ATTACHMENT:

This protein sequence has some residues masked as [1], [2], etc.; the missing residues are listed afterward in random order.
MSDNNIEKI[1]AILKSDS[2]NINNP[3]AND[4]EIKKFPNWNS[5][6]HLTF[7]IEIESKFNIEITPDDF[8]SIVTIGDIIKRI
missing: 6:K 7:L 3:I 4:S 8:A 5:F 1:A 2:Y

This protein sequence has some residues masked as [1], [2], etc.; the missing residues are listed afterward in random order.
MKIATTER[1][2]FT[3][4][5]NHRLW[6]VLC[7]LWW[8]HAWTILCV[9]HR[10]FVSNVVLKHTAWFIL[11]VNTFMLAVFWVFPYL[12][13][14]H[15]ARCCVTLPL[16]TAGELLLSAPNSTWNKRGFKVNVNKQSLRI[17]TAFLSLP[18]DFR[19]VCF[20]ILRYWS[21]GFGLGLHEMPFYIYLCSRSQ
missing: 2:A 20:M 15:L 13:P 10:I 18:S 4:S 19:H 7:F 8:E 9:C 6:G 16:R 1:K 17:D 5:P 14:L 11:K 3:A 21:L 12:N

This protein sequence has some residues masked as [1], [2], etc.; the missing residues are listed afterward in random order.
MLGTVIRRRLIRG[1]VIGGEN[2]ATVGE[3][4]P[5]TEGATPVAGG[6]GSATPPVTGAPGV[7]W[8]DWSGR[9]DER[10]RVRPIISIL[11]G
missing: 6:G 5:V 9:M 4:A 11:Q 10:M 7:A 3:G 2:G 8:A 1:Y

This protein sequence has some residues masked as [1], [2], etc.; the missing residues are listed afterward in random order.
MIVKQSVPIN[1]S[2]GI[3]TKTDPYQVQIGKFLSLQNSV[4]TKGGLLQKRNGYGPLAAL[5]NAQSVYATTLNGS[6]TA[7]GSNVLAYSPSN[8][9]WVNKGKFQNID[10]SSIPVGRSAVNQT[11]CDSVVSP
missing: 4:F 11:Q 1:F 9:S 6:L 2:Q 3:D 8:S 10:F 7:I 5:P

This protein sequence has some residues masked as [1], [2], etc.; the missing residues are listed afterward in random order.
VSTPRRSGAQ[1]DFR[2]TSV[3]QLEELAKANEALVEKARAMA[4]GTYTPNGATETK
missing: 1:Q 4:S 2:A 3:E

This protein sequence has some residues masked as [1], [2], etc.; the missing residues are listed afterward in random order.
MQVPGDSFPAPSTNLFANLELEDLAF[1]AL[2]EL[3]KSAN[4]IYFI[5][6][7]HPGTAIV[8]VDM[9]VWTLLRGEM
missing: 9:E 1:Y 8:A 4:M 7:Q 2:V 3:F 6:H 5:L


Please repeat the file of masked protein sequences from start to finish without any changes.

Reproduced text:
This protein sequence has some residues masked as [1], [2], etc.; the missing residues are listed afterward in random order.
MSDNNIEKI[1]AILKSDS[2]NINNP[3]AND[4]EIKKFPNWNS[5][6]HLTF[7]IEIESKFNIEITPDDF[8]SIVTIGDIIKRI
missing: 6:K 7:L 3:I 4:S 8:A 5:F 1:A 2:Y

This protein sequence has some residues masked as [1], [2], etc.; the missing residues are listed afterward in random order.
MKIATTER[1][2]FT[3][4][5]NHRLW[6]VLC[7]LWW[8]HAWTILCV[9]HR[10]FVSNVVLKHTAWFIL[11]VNTFMLAVFWVFPYL[12][13][14]H[15]ARCCVTLPL[16]TAGELLLSAPNSTWNKRGFKVNVNKQSLRI[17]TAFLSLP[18]DFR[19]VCF[20]ILRYWS[21]GFGLGLHEMPFYIYLCSRSQ
missing: 2:A 20:M 15:L 13:P 10:I 18:S 4:S 19:H 7:F 8:E 9:C 6:G 16:R 1:K 17:D 5:P 14:L 11:K 3:A 21:L 12:N

This protein sequence has some residues masked as [1], [2], etc.; the missing residues are listed afterward in random order.
MLGTVIRRRLIRG[1]VIGGEN[2]ATVGE[3][4]P[5]TEGATPVAGG[6]GSATPPVTGAPGV[7]W[8]DWSGR[9]DER[10]RVRPIISIL[11]G
missing: 6:G 5:V 9:M 4:A 11:Q 10:M 7:A 3:G 2:G 8:A 1:Y

This protein sequence has some residues masked as [1], [2], etc.; the missing residues are listed afterward in random order.
MIVKQSVPIN[1]S[2]GI[3]TKTDPYQVQIGKFLSLQNSV[4]TKGGLLQKRNGYGPLAAL[5]NAQSVYATTLNGS[6]TA[7]GSNVLAYSPSN[8][9]WVNKGKFQNID[10]SSIPVGRSAVNQT[11]CDSVVSP
missing: 4:F 11:Q 1:F 9:S 6:L 2:Q 3:D 8:S 10:F 7:I 5:P

This protein sequence has some residues masked as [1], [2], etc.; the missing residues are listed afterward in random order.
VSTPRRSGAQ[1]DFR[2]TSV[3]QLEELAKANEALVEKARAMA[4]GTYTPNGATETK
missing: 1:Q 4:S 2:A 3:E

This protein sequence has some residues masked as [1], [2], etc.; the missing residues are listed afterward in random order.
MQVPGDSFPAPSTNLFANLELEDLAF[1]AL[2]EL[3]KSAN[4]IYFI[5][6][7]HPGTAIV[8]VDM[9]VWTLLRGEM
missing: 9:E 1:Y 8:A 4:M 7:Q 2:V 3:F 6:H 5:L